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Sunday, October 2, 2022
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Police to Increase Traffic Enforcement This Weekend

State

Close-up of a Texas Highway Patrol State Trooper car. | Image by the Texas Department of Public Safety

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Police officers and troopers across Texas are increasing enforcement over the Labor Day weekend, often the most dangerous four-day stretch on Texas’ backroads and highways.

From Friday to Monday, law enforcement across the state will be looking for people not wearing seat belts, speeding, driving while intoxicated, and failing to follow Texas’ “Move Over, Slow Down” law, among other traffic violations.

“Safety must always come first,” said Texas Department of Public Safety (DPS) Director Steven McCraw. “That is especially true when more people are out on the roads, like Labor Day weekend. Please remember to do your part by paying attention, buckling up, and obeying all traffic laws.”

Last Labor Day weekend, police and state troopers wrote more than 52,000 citations and warnings, including 4,397 citations for speeding, 882 seat belt and child safety restraint citations, 929 citations for driving without insurance, and 245 warnings and citations for various Move Over, Slow Down violations.

DPS also clocked 222 DWI arrests, 229 felony arrests, and 116 fugitive arrests, according to DPS figures.

Here are several tips for motorists on how to survive the long weekend:

  • Don’t drink and drive. Make alternate plans if consuming alcohol.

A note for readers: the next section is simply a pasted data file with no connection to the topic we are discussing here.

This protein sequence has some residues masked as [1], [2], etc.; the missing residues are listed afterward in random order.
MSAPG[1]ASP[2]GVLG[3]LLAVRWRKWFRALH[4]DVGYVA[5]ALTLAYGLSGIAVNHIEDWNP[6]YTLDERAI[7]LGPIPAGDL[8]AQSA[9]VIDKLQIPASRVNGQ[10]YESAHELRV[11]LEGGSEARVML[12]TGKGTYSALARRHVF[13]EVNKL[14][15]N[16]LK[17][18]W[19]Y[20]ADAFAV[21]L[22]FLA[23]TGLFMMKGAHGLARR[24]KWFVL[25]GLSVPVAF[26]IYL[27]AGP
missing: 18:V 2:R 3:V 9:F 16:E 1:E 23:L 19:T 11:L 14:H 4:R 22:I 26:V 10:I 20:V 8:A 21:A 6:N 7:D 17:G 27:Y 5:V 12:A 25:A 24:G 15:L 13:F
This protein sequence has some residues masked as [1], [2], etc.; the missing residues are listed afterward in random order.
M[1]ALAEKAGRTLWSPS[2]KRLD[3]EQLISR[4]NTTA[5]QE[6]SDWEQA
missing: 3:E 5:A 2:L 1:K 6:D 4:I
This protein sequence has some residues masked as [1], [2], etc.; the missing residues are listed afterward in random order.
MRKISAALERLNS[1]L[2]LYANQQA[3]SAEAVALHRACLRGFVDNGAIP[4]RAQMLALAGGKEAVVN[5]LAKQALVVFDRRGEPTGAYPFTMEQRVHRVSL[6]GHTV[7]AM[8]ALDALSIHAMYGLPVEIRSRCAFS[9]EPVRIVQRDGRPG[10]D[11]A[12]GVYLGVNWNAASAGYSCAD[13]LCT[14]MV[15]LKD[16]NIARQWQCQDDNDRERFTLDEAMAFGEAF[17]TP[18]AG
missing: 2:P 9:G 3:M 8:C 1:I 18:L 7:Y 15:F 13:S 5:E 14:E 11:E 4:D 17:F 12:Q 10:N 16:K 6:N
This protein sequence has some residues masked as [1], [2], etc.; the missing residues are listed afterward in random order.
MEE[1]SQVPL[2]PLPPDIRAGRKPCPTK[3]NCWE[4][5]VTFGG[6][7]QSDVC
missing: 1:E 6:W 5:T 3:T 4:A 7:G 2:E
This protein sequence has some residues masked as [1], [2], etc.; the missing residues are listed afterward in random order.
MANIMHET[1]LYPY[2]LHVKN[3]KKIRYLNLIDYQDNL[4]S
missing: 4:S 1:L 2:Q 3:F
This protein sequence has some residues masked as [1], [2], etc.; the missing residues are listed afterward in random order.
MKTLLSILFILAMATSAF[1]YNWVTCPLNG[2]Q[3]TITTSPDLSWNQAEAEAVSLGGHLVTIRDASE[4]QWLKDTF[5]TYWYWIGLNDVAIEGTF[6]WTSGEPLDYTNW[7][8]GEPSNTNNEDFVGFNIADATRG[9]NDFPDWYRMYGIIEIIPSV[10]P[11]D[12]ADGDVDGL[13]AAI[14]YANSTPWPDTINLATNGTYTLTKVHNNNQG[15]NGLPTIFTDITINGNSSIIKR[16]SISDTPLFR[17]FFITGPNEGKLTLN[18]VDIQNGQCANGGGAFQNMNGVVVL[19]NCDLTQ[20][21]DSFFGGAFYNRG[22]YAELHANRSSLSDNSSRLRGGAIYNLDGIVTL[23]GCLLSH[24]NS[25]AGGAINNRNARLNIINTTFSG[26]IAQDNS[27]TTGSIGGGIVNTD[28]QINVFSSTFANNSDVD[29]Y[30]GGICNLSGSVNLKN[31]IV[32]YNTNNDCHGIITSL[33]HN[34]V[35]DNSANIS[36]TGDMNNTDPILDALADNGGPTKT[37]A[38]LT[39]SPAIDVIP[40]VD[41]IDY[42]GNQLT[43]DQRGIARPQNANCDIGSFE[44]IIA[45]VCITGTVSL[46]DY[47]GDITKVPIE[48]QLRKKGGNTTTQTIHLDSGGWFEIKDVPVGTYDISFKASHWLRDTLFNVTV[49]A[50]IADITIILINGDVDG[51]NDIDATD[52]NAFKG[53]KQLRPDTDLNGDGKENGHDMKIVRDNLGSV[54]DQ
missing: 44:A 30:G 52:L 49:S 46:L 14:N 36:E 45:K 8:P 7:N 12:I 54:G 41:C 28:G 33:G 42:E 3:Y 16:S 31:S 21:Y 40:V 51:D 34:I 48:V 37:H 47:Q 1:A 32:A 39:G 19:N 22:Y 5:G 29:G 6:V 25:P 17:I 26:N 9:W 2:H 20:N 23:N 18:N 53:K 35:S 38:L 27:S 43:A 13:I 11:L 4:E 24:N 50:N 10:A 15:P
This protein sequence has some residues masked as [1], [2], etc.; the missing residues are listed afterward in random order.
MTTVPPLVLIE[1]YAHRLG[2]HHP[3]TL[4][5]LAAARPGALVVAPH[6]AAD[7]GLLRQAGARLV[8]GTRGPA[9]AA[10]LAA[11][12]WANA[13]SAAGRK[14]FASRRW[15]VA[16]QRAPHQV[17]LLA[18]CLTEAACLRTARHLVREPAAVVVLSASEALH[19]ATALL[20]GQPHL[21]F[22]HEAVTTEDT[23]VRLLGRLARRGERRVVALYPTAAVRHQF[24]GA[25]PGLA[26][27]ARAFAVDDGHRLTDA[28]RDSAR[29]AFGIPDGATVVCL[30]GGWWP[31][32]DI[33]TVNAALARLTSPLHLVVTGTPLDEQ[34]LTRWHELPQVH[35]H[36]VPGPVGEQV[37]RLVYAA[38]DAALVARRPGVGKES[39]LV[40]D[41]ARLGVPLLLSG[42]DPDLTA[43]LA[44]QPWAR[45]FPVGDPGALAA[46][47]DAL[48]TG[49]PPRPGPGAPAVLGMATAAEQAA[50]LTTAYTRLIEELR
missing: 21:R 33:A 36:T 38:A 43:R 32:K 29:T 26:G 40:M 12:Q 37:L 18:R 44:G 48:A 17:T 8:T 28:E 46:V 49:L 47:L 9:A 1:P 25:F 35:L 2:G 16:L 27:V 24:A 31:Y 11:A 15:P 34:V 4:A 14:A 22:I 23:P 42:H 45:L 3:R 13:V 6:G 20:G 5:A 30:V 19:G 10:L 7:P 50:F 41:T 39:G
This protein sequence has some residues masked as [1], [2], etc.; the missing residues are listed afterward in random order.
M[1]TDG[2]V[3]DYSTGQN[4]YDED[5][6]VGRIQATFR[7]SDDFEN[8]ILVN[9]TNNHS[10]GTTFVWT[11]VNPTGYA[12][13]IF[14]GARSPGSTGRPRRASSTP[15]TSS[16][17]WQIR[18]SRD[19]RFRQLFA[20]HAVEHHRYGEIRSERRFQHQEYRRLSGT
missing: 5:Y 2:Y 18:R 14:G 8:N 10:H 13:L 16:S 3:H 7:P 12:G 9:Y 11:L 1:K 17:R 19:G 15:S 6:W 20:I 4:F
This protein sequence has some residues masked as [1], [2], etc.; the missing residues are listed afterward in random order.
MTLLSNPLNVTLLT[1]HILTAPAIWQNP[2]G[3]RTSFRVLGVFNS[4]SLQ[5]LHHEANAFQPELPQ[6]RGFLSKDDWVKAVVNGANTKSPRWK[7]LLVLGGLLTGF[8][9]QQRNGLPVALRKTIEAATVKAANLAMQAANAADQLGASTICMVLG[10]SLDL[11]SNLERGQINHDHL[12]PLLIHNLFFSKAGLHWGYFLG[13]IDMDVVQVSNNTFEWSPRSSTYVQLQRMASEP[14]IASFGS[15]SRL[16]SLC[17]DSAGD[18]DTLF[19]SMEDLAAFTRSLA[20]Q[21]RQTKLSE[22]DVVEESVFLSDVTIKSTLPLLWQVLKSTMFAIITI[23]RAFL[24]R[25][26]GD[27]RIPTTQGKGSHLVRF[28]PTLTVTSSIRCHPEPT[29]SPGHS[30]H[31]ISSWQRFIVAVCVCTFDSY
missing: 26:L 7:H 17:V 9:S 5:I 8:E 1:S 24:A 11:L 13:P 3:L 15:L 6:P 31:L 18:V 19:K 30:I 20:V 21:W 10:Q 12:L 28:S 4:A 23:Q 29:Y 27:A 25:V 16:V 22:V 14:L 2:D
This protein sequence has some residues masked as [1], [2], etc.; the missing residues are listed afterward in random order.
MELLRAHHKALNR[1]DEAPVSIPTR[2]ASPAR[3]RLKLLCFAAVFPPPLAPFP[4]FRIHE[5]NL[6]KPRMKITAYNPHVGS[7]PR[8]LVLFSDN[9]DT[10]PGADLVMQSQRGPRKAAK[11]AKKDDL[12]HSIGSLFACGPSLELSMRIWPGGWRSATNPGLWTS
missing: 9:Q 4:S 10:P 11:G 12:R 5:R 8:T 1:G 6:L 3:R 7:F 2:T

• Move Over or Slow Down for police, fire, EMS, TxDOT vehicles, and tow trucks stopped on the side of the road with emergency lights activated. Show the same courtesy to fellow drivers stopped on the side of the road.
  • Buckle up everyone in the vehicle. It’s not just a safety measure. It’s the law!
  • Slow down, especially in bad weather, heavy traffic, unfamiliar areas, or construction zones.
  • Eliminate distractions while driving, including the use of mobile devices. State law prohibits using portable wireless devices to read, write, or send an electronic message unless the vehicle is stopped. If using a navigation device or app, have a passenger operate it so you can keep your eyes on the road.
  • Drive defensively since Labor Day travel often presents additional challenges.
  • Know your route before starting a trip.
  • Don’t drive tired. Give yourself lots of time to arrive at your destination.
  • Keep the Texas Roadside Assistance number stored in your phone. Dial 1-800-525-5555 for assistance. The number can also be found on Texas driver’s licenses.
  • On multi-lane roads, use the left lane for passing only. Not only is it courteous driving, but Texas law requires slower traffic to keep to the right and to use the left lane for passing only (when posted).
  • If you can Steer It, Clear It: If you are involved in a non-injury crash and your vehicle can be moved, clear the traffic lanes to minimize traffic impact. Leaving vehicles in a traffic lane increases traffic congestion and leaves those involved with an increased risk of harm from a secondary wreck. On some highways, you’re violating the law if you don’t move your vehicle when it’s safe to do so.
  • Don’t cut in front of large trucks. Try not to brake quickly in front of them, if possible. Eighteen-wheelers can’t stop as quickly as passenger vehicles.
  • Check your vehicle to ensure it’s safe and properly maintained, and always ensure your cargo is secure.
  • Report road hazards or anything suspicious to the nearest law enforcement agency.
  • Monitor weather and road conditions wherever you’re traveling. For road conditions and closures in Texas, visit Drive Texas      

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